In addition, the quality of the education is better. Classes are smaller, resources are greater. In addition, these colleges have experience with our graduates and with the graduates of local private schools so the product of each school is a known quantity to the admissions officers. Could it be that PAUSD students often have reputation for being not as good as their SATs predict? That they are not well-rounded, that they have been "doing school" rather than developing a love of learning or independent thought? That all those APs have created good test takers but not creative risk takers?

Harvard dean of admissions WIlliam Fitzsimmons blogged in 2009 in the NYT: "While we value objective criteria, we apply a more expansive view of excellence. Test scores and grades offer some indication of students' academic promise and achievement. But we also scrutinize applications for extracurricular distinction and personal qualities.

Students' intellectual imagination, strength of character, and their ability to exercise good judgment — these are critical factors in the admissions process, and they are revealed not by test scores but by students' activities outside the classroom, the testimony of teachers and guidance counselors, and by alumni/ae and staff interview reports."

Web Link

Princeton's admissions dean noted the same thing (NYT 2012): "Admission officers understand that standardized tests measure quantitative ability, critical reading, an understanding of some subject areas, and writing skills. Combined with your grades, they only partially predict first-year performance in college. They do not predict, however, other values we hold in high esteem at the college level, such as motivation, creativity, independent thought, intellectual curiosity and perseverance.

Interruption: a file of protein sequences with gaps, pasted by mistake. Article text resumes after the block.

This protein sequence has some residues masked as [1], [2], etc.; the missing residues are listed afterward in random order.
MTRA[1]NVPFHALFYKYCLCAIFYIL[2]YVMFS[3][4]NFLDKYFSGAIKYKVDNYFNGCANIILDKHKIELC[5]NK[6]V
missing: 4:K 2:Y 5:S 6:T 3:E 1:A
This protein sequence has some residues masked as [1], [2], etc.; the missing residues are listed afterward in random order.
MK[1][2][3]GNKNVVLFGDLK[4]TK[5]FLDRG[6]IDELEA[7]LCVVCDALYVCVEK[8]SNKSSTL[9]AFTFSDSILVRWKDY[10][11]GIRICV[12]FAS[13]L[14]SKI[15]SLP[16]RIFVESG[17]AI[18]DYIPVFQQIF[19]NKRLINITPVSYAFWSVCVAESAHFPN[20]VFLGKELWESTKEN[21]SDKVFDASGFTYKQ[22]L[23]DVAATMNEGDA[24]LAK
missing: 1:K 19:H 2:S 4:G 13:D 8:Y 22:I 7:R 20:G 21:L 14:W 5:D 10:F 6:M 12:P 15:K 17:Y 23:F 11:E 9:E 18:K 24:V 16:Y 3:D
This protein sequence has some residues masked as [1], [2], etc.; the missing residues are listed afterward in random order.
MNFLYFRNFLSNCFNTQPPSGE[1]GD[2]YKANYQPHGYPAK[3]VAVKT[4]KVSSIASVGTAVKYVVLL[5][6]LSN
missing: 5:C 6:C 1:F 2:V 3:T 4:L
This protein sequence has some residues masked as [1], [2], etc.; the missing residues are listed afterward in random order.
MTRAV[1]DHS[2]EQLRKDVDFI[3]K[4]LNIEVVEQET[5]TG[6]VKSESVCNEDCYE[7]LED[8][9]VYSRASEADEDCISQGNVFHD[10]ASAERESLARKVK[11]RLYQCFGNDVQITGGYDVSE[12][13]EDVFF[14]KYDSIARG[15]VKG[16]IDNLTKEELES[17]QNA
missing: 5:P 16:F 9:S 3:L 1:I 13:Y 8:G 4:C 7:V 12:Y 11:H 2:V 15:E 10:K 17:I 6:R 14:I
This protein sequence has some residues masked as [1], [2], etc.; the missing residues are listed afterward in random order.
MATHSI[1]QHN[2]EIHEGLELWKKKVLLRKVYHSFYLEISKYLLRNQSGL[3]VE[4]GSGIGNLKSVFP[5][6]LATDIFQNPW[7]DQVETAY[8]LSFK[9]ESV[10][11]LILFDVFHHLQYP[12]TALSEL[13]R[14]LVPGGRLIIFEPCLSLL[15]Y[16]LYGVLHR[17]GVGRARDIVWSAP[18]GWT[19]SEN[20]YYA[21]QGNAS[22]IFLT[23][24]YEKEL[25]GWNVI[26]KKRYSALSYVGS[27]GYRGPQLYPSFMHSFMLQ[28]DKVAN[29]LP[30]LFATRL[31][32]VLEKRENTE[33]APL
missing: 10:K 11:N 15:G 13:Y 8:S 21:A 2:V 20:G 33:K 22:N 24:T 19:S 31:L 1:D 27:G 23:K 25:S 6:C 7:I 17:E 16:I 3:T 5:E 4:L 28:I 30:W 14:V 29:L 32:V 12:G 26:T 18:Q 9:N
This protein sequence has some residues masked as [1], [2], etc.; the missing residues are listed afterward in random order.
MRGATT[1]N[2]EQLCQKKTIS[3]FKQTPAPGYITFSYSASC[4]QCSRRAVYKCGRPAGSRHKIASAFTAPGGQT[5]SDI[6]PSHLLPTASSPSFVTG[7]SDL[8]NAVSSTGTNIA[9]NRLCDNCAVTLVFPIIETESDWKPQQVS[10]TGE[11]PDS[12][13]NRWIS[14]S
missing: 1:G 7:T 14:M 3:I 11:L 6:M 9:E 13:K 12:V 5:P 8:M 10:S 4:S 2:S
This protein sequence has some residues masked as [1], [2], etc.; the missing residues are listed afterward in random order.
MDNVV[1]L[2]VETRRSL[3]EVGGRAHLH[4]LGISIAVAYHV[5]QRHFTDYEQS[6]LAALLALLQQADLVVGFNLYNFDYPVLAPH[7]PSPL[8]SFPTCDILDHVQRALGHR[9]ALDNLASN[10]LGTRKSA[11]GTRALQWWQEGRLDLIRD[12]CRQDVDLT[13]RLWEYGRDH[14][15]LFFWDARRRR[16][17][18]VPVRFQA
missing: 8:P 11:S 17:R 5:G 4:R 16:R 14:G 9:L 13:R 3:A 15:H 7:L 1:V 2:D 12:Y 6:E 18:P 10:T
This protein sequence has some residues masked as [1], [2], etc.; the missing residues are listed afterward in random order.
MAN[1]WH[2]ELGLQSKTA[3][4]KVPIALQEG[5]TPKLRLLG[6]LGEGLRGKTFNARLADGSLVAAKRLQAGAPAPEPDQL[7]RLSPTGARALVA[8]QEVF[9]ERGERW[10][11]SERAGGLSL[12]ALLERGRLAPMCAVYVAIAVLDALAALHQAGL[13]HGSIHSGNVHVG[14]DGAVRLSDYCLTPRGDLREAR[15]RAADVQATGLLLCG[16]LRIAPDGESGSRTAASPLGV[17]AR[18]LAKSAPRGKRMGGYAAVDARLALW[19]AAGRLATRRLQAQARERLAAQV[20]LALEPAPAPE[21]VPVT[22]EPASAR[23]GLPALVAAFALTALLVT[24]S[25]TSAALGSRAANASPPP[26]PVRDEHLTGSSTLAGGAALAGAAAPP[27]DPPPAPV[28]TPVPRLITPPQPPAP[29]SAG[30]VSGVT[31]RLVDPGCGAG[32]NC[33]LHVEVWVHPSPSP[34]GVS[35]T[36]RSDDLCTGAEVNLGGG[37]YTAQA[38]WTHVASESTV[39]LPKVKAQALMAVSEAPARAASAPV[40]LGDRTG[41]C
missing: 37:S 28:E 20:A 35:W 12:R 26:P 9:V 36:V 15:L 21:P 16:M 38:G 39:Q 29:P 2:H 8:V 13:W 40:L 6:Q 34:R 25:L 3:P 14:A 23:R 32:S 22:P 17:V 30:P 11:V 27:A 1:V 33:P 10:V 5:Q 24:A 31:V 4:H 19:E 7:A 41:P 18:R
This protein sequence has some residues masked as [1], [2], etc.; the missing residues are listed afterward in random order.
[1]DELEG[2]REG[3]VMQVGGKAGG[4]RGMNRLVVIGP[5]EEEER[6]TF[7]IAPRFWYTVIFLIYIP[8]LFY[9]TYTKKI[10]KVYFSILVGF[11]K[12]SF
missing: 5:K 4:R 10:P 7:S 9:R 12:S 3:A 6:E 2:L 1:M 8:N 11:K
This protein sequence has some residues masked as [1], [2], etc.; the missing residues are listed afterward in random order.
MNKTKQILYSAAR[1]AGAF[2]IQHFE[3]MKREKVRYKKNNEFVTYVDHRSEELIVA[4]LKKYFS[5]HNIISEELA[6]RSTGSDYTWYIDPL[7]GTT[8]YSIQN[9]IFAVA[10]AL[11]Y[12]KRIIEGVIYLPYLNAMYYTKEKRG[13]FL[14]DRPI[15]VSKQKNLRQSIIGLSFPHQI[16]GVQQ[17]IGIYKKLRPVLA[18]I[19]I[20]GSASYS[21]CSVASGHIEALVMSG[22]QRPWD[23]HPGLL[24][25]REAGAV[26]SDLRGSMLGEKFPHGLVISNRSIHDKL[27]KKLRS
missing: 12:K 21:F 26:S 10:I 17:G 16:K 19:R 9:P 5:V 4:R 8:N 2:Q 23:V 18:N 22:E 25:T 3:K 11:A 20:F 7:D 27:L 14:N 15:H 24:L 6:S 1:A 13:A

When we shape our class, we look for students who will continually challenge themselves and contribute to a lively exchange of knowledge and ideas in the classroom. We seek students whose interests are varied and who have a record of accomplishment in athletics or the arts. We look for qualities that will help them become leaders in their fields and in their communities."

Web Link

All of these admissions officers are repeat players and Paly and Gunn are repeat players as well. These colleges have knowledge of what a "Gunn applicant" or a "Paly applicant" does at their institution over the course of four years. Perhaps they see stressed out students who got somewhat burned out in high school. Perhaps they see students who learned to memorize a lot of facts but weren't given a lot of opportunities for creative or expansive thinking when compared with students from well-known NYC private or New England prep schools. Our kids are competing with the entire country for those slots, and while there is a popular belief in PA that having gone to Paly or Gunn and getting a B is better than an A somewhere else, perhaps that is not the only reputational fact ("rigor") about our schools that is known to admissions officers.


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Posted by back to learning
a resident of Community Center
on Sep 3, 2013 at 9:09 pm



Paly Dad,

As relevant as private college admissiion practices are to the overall thread, first addressing the UC enrollment rates for PAUSD students would be more helpful, my 2 cents. And mixing the conversations takes away the focus from the major problem.